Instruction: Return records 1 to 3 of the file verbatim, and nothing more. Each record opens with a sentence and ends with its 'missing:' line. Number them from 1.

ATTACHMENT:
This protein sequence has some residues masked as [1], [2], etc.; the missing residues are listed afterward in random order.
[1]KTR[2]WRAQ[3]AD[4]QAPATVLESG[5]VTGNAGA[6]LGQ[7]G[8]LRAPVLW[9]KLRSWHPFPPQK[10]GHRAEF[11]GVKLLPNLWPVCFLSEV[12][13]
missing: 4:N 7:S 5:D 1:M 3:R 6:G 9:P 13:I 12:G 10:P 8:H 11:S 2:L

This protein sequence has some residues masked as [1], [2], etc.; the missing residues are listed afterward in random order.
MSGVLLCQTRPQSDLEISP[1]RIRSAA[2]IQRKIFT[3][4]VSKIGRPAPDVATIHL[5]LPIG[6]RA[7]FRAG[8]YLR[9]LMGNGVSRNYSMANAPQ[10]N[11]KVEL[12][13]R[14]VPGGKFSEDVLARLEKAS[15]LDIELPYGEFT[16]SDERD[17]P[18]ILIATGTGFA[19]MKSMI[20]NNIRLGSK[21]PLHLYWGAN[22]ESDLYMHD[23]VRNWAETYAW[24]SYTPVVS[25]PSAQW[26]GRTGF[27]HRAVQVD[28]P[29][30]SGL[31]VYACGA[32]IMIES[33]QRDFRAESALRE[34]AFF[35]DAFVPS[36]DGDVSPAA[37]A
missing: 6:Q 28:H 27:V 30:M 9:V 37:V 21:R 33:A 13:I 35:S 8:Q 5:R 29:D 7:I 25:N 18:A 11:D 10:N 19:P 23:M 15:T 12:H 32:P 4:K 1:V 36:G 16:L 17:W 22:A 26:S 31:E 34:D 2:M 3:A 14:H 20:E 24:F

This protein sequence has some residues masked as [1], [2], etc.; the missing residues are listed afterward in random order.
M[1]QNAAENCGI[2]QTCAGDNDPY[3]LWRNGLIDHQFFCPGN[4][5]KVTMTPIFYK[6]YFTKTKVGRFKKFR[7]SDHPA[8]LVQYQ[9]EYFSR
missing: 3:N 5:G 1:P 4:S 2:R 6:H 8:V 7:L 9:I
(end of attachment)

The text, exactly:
This protein sequence has some residues masked as [1], [2], etc.; the missing residues are listed afterward in random order.
[1]KTR[2]WRAQ[3]AD[4]QAPATVLESG[5]VTGNAGA[6]LGQ[7]G[8]LRAPVLW[9]KLRSWHPFPPQK[10]GHRAEF[11]GVKLLPNLWPVCFLSEV[12][13]
missing: 4:N 7:S 5:D 1:M 3:R 6:G 9:P 13:I 12:G 10:P 8:H 11:S 2:L

This protein sequence has some residues masked as [1], [2], etc.; the missing residues are listed afterward in random order.
MSGVLLCQTRPQSDLEISP[1]RIRSAA[2]IQRKIFT[3][4]VSKIGRPAPDVATIHL[5]LPIG[6]RA[7]FRAG[8]YLR[9]LMGNGVSRNYSMANAPQ[10]N[11]KVEL[12][13]R[14]VPGGKFSEDVLARLEKAS[15]LDIELPYGEFT[16]SDERD[17]P[18]ILIATGTGFA[19]MKSMI[20]NNIRLGSK[21]PLHLYWGAN[22]ESDLYMHD[23]VRNWAETYAW[24]SYTPVVS[25]PSAQW[26]GRTGF[27]HRAVQVD[28]P[29][30]SGL[31]VYACGA[32]IMIES[33]QRDFRAESALRE[34]AFF[35]DAFVPS[36]DGDVSPAA[37]A
missing: 6:Q 28:H 27:V 30:M 9:V 37:V 21:R 33:A 13:I 35:S 8:Q 5:R 29:D 7:I 25:N 18:A 11:D 10:N 19:P 23:M 15:T 12:H 32:P 4:K 1:V 36:G 16:L 17:W 22:A 26:S 31:E 34:D 2:M 3:A 14:H 20:E 24:F

This protein sequence has some residues masked as [1], [2], etc.; the missing residues are listed afterward in random order.
M[1]QNAAENCGI[2]QTCAGDNDPY[3]LWRNGLIDHQFFCPGN[4][5]KVTMTPIFYK[6]YFTKTKVGRFKKFR[7]SDHPA[8]LVQYQ[9]EYFSR
missing: 3:N 5:G 1:P 4:S 2:R 6:H 8:V 7:L 9:I